Parliamentary Debate on Myanmar Constitutional Reform Gears Up
By San Yamin Aung 23 August 2019
YANGON— Myanmar’s parliamentary debate over constitutional reform geared up Friday, with military-appointed lawmakers renewing their opposition to the ruling National League for Democracy (NLD) party’s attempts to amend the Charter.
Eight military officers of high rank—including brigadier general, colonel, lieutenant colonel, major and captain—strongly objected in Parliament to the bill committee’s suggestion that its proposed draft bill to amend the Constitution be examined by the 45-member Charter Amendment Committee, the path the NLD has paved toward amending the Charter.
The military appointees said they totally disagreed with the proposed amendments being discussed by the Charter Amendment Committee, whose very existence they rejected as “unconstitutional.”
“We have objected to the formation of the committee and its procedures as it breached the Constitution. We are not objecting to the amendments to the constitution but the committee, which is against the law,” military-appointed lawmaker Brig-Gen Nyunt Swe said, asking to continue discussin the bill with the participation of the full parliament instead.
The formation of the 45-member committee is the NLD’s first official attempt to amend the Constitution since they took power in 2016. The move has drawn strong resistance from military lawmakers in Parliament and their proxy party, the formerly-ruling Union Solidarity and Development Party (USDP).
The committee—which includes representatives from 14 political parties, independents and the military’s 25 percent bloc in Parliament—has reviewed the entire Constitution for possible amendments, chapter by chapter, since February.
Last month, the committee put forward nearly 4,000 recommendations for various changes to provisions in the Constitution and is now drafting a bill amending the Constitution. Standing by their original position, the military and the USDP insisted all of the committee’s procedures are “unconstitutional” and so did not make any proposals during committee meetings.
To counter the NLD’s efforts in amending the Constitution, military representatives in Parliament and USDP lawmakers proposed a draft bill amending the Charter in May. The bill included four proposed amendments including changes to limit the president’s executive power in states and regions.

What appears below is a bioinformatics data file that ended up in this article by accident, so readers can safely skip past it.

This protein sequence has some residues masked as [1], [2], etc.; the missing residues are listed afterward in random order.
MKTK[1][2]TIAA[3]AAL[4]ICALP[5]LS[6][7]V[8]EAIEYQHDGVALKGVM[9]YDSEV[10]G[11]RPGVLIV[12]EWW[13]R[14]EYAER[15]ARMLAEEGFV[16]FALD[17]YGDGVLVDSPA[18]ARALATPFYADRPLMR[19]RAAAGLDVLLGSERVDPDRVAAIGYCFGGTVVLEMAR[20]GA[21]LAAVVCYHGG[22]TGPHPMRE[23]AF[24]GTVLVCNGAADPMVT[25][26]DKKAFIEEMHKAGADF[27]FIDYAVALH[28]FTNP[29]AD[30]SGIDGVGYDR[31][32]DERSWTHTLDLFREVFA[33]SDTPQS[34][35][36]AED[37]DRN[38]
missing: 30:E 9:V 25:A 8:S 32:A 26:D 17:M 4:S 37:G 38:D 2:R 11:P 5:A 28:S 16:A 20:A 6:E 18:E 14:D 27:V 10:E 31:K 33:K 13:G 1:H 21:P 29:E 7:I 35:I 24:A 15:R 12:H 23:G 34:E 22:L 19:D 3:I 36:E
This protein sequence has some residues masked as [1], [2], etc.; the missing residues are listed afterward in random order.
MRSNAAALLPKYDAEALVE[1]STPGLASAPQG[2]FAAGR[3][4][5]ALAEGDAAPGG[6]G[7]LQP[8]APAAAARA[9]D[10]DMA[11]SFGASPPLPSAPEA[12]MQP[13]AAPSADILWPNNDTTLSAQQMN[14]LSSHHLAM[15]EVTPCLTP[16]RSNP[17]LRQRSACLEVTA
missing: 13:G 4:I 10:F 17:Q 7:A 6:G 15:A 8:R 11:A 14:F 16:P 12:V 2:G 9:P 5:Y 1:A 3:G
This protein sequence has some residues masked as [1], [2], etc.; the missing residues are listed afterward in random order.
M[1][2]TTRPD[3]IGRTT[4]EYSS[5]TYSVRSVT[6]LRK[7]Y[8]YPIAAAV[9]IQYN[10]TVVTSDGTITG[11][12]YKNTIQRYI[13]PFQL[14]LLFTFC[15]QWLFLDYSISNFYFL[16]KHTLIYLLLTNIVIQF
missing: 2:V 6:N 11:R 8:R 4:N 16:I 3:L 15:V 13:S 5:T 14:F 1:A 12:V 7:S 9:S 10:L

The parliament’s joint bill committee—formed with bill committee members from the Lower and Upper House—scrutinized the bill and on Aug. 15 recommended proposed changes to be discussed by the Charter Amendment Committee rather than by the entire Parliament.
Military-appointed lawmaker Major Zarni Htet Aung said, “Saying the proposed draft bill should be examined by the [45-member] committee is the same as saying ‘violate the Constitution.’”
“I keep seeing constitutional violations. Lawmakers need to be cautious—we swore to uphold and abide by the Constitution and its laws,” he said.
Brig-Gen Nyunt Swe said their proposed amendments aim to grant more authority to state and regional chief ministers, to make sure that the president and Union-level organizations abide by the Constitution and to improve the fairness of the election commission’s resolutions and functions.
For the sake of the country and for ensuring citizens’ rights, it is lawmakers’ duty to discuss the draft bill as soon as possible, he said, adding that the bill that will be submitted by the Charter Amendment Committee will take time because the committee collected more than 3,700 recommendations from different political parties.
Along with eight military appointed lawmakers, nine other lawmakers from the USDP and the NLD discussed the bill committee’s suggestion on Friday.
A total of 34 lawmakers have signed up for the debates. The remaining discussions will continue in the upcoming weeks.
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